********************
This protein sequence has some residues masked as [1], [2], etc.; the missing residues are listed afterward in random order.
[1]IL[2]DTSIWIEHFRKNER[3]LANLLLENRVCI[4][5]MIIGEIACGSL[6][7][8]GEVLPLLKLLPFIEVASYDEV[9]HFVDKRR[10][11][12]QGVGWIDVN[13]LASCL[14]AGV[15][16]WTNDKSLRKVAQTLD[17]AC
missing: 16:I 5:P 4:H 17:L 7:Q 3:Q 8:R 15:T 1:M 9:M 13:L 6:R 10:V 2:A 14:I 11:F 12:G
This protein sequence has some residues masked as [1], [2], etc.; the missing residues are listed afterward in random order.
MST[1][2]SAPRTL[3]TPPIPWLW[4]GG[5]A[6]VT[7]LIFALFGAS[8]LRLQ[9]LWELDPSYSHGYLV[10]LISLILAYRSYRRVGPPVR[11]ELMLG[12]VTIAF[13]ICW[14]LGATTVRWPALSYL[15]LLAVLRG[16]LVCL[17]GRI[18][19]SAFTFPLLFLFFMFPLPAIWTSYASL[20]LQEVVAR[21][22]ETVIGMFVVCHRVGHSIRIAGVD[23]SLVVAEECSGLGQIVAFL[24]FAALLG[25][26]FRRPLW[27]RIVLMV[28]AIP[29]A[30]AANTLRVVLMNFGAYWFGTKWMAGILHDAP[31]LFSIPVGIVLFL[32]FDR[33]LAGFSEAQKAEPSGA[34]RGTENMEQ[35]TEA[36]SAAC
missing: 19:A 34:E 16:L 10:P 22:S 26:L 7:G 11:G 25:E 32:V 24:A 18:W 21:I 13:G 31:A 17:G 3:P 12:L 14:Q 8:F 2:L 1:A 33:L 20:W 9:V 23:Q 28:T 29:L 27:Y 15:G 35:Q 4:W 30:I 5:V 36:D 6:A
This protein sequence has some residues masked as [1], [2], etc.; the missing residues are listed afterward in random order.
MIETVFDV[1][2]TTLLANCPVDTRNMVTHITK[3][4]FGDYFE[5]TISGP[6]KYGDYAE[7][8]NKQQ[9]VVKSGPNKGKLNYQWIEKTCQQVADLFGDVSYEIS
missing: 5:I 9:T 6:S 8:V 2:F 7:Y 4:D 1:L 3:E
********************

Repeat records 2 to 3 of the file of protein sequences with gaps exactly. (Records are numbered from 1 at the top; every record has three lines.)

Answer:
This protein sequence has some residues masked as [1], [2], etc.; the missing residues are listed afterward in random order.
MST[1][2]SAPRTL[3]TPPIPWLW[4]GG[5]A[6]VT[7]LIFALFGAS[8]LRLQ[9]LWELDPSYSHGYLV[10]LISLILAYRSYRRVGPPVR[11]ELMLG[12]VTIAF[13]ICW[14]LGATTVRWPALSYL[15]LLAVLRG[16]LVCL[17]GRI[18][19]SAFTFPLLFLFFMFPLPAIWTSYASL[20]LQEVVAR[21][22]ETVIGMFVVCHRVGHSIRIAGVD[23]SLVVAEECSGLGQIVAFL[24]FAALLG[25][26]FRRPLW[27]RIVLMV[28]AIP[29]A[30]AANTLRVVLMNFGAYWFGTKWMAGILHDAP[31]LFSIPVGIVLFL[32]FDR[33]LAGFSEAQKAEPSGA[34]RGTENMEQ[35]TEA[36]SAAC
missing: 19:A 34:E 16:L 10:P 22:S 26:L 7:G 11:G 25:E 32:V 24:A 18:W 21:I 13:G 31:A 17:G 3:P 12:L 14:Q 8:F 2:L 1:A 33:L 20:W 9:V 23:Q 28:T 29:L 27:Y 15:G 35:Q 4:W 30:I 5:V 36:D 6:A
This protein sequence has some residues masked as [1], [2], etc.; the missing residues are listed afterward in random order.
MIETVFDV[1][2]TTLLANCPVDTRNMVTHITK[3][4]FGDYFE[5]TISGP[6]KYGDYAE[7][8]NKQQ[9]VVKSGPNKGKLNYQWIEKTCQQVADLFGDVSYEIS
missing: 5:I 9:T 6:S 8:V 2:F 7:Y 4:D 1:L 3:E